Monday, 5 May 2014

General Questions on Christianity Part 2: Miracle Stories & Prayer Continued



Why I am sceptical of miracle stories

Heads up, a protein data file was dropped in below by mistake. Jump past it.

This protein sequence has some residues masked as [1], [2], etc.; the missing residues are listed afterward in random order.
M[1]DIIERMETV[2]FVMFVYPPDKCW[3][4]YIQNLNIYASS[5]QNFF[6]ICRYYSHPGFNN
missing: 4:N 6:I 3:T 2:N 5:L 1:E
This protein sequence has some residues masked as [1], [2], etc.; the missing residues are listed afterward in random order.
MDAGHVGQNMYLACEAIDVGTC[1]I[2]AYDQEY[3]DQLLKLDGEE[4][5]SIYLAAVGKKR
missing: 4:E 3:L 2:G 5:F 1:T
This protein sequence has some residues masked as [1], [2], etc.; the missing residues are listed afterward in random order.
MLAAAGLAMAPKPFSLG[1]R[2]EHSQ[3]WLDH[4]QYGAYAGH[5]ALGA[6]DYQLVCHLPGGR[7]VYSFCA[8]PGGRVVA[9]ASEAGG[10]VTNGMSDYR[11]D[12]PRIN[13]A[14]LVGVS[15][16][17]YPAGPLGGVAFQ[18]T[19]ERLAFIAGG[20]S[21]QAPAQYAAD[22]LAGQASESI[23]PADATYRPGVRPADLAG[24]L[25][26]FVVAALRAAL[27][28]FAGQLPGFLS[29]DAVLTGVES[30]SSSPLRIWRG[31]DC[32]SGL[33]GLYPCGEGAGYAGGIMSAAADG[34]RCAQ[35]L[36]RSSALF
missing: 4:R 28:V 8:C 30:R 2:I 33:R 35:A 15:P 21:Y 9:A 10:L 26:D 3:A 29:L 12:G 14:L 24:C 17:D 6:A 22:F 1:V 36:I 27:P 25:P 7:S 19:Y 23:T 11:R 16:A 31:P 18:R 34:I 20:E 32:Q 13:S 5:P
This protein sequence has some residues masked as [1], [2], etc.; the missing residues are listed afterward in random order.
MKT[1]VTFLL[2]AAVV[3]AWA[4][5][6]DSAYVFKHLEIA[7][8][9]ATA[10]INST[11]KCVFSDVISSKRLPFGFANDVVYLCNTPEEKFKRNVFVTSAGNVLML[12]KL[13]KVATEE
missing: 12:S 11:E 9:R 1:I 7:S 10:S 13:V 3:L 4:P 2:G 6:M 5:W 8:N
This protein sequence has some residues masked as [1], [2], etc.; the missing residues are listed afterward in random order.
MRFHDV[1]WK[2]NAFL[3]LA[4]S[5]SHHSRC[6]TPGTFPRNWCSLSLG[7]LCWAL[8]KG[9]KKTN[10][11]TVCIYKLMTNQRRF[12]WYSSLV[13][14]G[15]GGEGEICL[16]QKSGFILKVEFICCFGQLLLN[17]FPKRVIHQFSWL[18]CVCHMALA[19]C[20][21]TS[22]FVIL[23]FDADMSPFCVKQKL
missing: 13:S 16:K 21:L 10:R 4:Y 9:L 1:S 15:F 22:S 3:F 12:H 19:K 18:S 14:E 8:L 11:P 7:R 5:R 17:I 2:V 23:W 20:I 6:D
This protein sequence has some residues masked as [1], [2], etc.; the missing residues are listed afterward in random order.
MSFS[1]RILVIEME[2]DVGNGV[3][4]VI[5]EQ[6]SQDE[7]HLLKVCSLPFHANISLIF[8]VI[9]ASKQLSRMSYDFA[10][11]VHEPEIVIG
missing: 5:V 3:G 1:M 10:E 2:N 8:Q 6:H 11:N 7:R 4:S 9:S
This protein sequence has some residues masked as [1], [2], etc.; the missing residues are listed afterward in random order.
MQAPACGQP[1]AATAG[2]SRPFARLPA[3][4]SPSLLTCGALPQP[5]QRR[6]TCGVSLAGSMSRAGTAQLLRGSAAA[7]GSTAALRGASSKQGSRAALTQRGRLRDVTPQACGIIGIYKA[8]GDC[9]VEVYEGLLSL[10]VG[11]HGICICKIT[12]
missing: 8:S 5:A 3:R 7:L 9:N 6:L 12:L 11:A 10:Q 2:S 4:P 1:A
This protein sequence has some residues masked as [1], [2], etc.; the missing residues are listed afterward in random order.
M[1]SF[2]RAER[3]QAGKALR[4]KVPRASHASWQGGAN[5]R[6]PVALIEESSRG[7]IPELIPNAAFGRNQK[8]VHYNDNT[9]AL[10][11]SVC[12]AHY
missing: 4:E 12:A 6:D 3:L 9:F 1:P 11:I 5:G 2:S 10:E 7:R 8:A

In a case of very bad timing, I read an article about a gunman at a McDonald’s in Texas whose gun jammed when he went to open fire on someone, and as suggested by several Christian news articles this was because of a miracle that occurred as a result of a woman who had been praying. It was badly timed because I had just heard about a recent shooting massacre on the TV so I was very unimpressed when I happened upon this. In the McDonald’s story God made the gunman’s weapon jam when he (the gunman) went to shoot the woman praying and her family. The guy walked outside, his gun apparently worked, and he walked back in, the gun no longer working. The guy could have been acting in order to frighten people and stuffed his gun up, walked outside fixed it and fired, then walked back in having stuffed the gun up again all to make people afraid. He may have intended to intimidate, not kill, or less likely he did not know how to use or maintain a gun (unlike in Hollywood movies, they do not work well if not maintained which is probably a good thing). Yet Christians were praising the story. What had those people done wrong who had been killed in other incidences that only one mother had done right (including the massacre I had just heard about)? Had this one woman who had her prayer answered, out of the no doubt many such prayers that had been said that day, been the lucky and won the draw, in that her prayer happened to be randomly selected to be answered then, rather like getting the lottery (which might seem absurd). It seems unlikely that none of the other people who had died in shootings in that past year, or indeed the last century, or on the same day as this story even had been praying for themselves or others to be spared. If God was not willing to act in any of those other shootings, why did he randomly decide to act on a single occasion only? If he was going to answer that woman’s prayer why had not he answered the prayers of others as well and not just hers? God apparently more often intervenes in more mundane prayers, or prayers that if answered would make it look like he is playing favouritism when a non-believer may have been just as deserving of what the believer receives, if not even more deserving.